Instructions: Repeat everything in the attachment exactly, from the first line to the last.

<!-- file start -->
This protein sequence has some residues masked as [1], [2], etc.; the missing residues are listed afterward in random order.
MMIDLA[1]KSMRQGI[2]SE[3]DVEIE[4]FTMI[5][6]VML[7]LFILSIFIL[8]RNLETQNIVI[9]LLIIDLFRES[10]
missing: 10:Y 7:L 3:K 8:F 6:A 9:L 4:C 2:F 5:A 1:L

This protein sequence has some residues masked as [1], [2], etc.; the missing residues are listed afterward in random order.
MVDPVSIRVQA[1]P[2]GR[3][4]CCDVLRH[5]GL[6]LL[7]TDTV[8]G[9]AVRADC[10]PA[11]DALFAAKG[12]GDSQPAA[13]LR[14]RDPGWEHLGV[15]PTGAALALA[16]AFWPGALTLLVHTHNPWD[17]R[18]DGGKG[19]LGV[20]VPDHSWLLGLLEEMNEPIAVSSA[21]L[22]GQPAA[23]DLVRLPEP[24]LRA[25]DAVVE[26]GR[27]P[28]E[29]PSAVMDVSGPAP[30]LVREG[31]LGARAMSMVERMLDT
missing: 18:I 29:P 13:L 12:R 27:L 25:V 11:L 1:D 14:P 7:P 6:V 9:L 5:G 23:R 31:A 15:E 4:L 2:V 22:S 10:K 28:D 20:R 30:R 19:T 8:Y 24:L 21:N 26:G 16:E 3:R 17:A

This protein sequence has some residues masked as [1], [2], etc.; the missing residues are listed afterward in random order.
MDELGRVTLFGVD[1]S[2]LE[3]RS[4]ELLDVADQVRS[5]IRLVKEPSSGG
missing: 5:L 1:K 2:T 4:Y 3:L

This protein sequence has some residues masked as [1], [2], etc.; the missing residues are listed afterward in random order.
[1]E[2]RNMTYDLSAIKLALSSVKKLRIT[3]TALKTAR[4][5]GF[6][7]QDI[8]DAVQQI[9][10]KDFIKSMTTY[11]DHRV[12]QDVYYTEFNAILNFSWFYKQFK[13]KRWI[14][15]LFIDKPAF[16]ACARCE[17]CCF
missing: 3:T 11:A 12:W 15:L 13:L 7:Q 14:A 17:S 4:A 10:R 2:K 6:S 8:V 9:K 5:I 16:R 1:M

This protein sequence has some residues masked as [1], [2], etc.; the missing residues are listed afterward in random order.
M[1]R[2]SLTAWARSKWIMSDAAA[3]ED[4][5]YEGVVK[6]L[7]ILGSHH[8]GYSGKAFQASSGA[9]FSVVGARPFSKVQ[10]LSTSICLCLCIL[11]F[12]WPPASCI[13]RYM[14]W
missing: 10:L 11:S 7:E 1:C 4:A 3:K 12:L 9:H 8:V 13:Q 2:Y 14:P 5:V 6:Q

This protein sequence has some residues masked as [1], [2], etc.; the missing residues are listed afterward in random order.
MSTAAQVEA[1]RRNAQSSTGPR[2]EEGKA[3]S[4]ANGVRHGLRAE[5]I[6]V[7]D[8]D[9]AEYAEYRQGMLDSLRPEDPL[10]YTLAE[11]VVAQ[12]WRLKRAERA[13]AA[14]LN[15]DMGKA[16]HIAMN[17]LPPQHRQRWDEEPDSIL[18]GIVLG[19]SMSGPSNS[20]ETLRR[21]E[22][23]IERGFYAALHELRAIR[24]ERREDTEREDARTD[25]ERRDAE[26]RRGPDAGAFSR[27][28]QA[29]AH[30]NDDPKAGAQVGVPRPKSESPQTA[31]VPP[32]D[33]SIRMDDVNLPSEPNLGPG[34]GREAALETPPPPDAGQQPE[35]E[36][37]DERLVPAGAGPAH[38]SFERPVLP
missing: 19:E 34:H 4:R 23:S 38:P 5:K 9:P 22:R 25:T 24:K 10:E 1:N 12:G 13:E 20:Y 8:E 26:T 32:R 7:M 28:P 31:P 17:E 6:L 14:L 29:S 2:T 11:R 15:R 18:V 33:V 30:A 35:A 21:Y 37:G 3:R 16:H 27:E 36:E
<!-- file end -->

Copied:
This protein sequence has some residues masked as [1], [2], etc.; the missing residues are listed afterward in random order.
MMIDLA[1]KSMRQGI[2]SE[3]DVEIE[4]FTMI[5][6]VML[7]LFILSIFIL[8]RNLETQNIVI[9]LLIIDLFRES[10]
missing: 10:Y 7:L 3:K 8:F 6:A 9:L 4:C 2:F 5:A 1:L

This protein sequence has some residues masked as [1], [2], etc.; the missing residues are listed afterward in random order.
MVDPVSIRVQA[1]P[2]GR[3][4]CCDVLRH[5]GL[6]LL[7]TDTV[8]G[9]AVRADC[10]PA[11]DALFAAKG[12]GDSQPAA[13]LR[14]RDPGWEHLGV[15]PTGAALALA[16]AFWPGALTLLVHTHNPWD[17]R[18]DGGKG[19]LGV[20]VPDHSWLLGLLEEMNEPIAVSSA[21]L[22]GQPAA[23]DLVRLPEP[24]LRA[25]DAVVE[26]GR[27]P[28]E[29]PSAVMDVSGPAP[30]LVREG[31]LGARAMSMVERMLDT
missing: 18:I 29:P 13:L 12:R 27:L 25:V 11:L 1:D 14:P 7:P 6:V 9:L 5:G 23:R 31:A 15:E 4:L 2:V 22:S 10:K 28:D 20:R 30:R 19:T 8:Y 24:L 21:N 26:G 16:E 3:R 17:A

This protein sequence has some residues masked as [1], [2], etc.; the missing residues are listed afterward in random order.
MDELGRVTLFGVD[1]S[2]LE[3]RS[4]ELLDVADQVRS[5]IRLVKEPSSGG
missing: 5:L 1:K 2:T 4:Y 3:L

This protein sequence has some residues masked as [1], [2], etc.; the missing residues are listed afterward in random order.
[1]E[2]RNMTYDLSAIKLALSSVKKLRIT[3]TALKTAR[4][5]GF[6][7]QDI[8]DAVQQI[9][10]KDFIKSMTTY[11]DHRV[12]QDVYYTEFNAILNFSWFYKQFK[13]KRWI[14][15]LFIDKPAF[16]ACARCE[17]CCF
missing: 3:T 11:A 12:W 15:L 13:L 7:Q 14:A 17:S 4:A 10:R 2:K 6:S 8:V 9:K 5:I 16:R 1:M

This protein sequence has some residues masked as [1], [2], etc.; the missing residues are listed afterward in random order.
M[1]R[2]SLTAWARSKWIMSDAAA[3]ED[4][5]YEGVVK[6]L[7]ILGSHH[8]GYSGKAFQASSGA[9]FSVVGARPFSKVQ[10]LSTSICLCLCIL[11]F[12]WPPASCI[13]RYM[14]W
missing: 10:L 11:S 7:E 1:C 4:A 3:K 12:L 9:H 8:V 13:Q 2:Y 14:P 5:V 6:Q

This protein sequence has some residues masked as [1], [2], etc.; the missing residues are listed afterward in random order.
MSTAAQVEA[1]RRNAQSSTGPR[2]EEGKA[3]S[4]ANGVRHGLRAE[5]I[6]V[7]D[8]D[9]AEYAEYRQGMLDSLRPEDPL[10]YTLAE[11]VVAQ[12]WRLKRAERA[13]AA[14]LN[15]DMGKA[16]HIAMN[17]LPPQHRQRWDEEPDSIL[18]GIVLG[19]SMSGPSNS[20]ETLRR[21]E[22][23]IERGFYAALHELRAIR[24]ERREDTEREDARTD[25]ERRDAE[26]RRGPDAGAFSR[27][28]QA[29]AH[30]NDDPKAGAQVGVPRPKSESPQTA[31]VPP[32]D[33]SIRMDDVNLPSEPNLGPG[34]GREAALETPPPPDAGQQPE[35]E[36][37]DERLVPAGAGPAH[38]SFERPVLP
missing: 19:E 34:H 4:R 23:S 38:P 5:K 9:P 22:R 25:T 24:K 10:E 1:N 12:G 13:E 20:Y 8:E 26:T 32:R 7:M 28:P 31:P 17:E 6:L 14:L 29:S 2:T 11:R 15:R 18:V 33:V 30:A 35:A 21:Y 37:G 3:R 16:H 27:E 36:E